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The last time the Orioles had a bunch of top prospects, they didn’t live up to hopes

The Orioles have four or five top 100 prospects on various rankings. The last time this was the case, things could have worked out better.

Baltimore Orioles Photo Day
Adley wants you to keep believing he’s going to be better than Matt Wieters.
Photo by Julio Aguilar/Getty Images

There’s not much that’s fun about being the fan of a rebuilding team. Moments when a fan can do something to dream, realistically or not, about a better future, make up much of the fun. For Orioles fans and anyone else whose team is multiple years into the rebuild plan, prospects and players within the first couple of years of their MLB careers are about all we’ve got to bring some excitement. Even then, you have to forget about the prospect disappointments of the not-too-distant past.

Depending on which particular list you consult, the Orioles now have either four or five players ranked among the top 100 prospects in the game. That’s a plus. It’s better to have players who are recognized than players who aren’t.

All of the lists have Adley Rutschman, Grayson Rodriguez, and DL Hall, the Orioles first round picks from 2017-19, on them. Some have both Ryan Mountcastle and Heston Kjerstad, though there are lists with only one or the other of those two guys. With the outlets largely agreeing on the worthiness of these prospects - exact placement for each varies - it’s understandable for a fan settling in to watch a probable fifth straight losing season of Orioles baseball to want to think of a better team two or three years from now with all of these players being a big part of it.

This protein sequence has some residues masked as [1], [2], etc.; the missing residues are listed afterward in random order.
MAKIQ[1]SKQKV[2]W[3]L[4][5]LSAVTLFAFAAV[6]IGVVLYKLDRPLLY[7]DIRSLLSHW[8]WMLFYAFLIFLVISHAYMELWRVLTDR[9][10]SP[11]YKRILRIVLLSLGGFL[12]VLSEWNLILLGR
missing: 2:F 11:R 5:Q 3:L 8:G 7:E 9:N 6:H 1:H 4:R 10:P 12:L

The problem with making that assumption is that even having five top 100 prospects is not a guarantee of being on the road to success in the near future. In the Baseball America ranking for 2021, the Orioles have five players in the top 100 for the first time since 2008. At that time, fans were pinning our hopes on the following top prospects: Matt Wieters, Chris Tillman, Troy Patton, Radhames Liz, and Nolan Reimold.

That’s a sad list of players to look back on overall. Reimold wasn’t a total bust of a player, but between injuries and poor performance, he never ended up playing a significant role on a good Orioles team. Liz could never throw strikes. Patton eventually found his way into a relief role where he was not bad for a few seasons. That’s not what anyone is going to hope for when a player appears on those lists. If three of the current five top 100 Orioles have similar outcomes, it’ll be disappointing.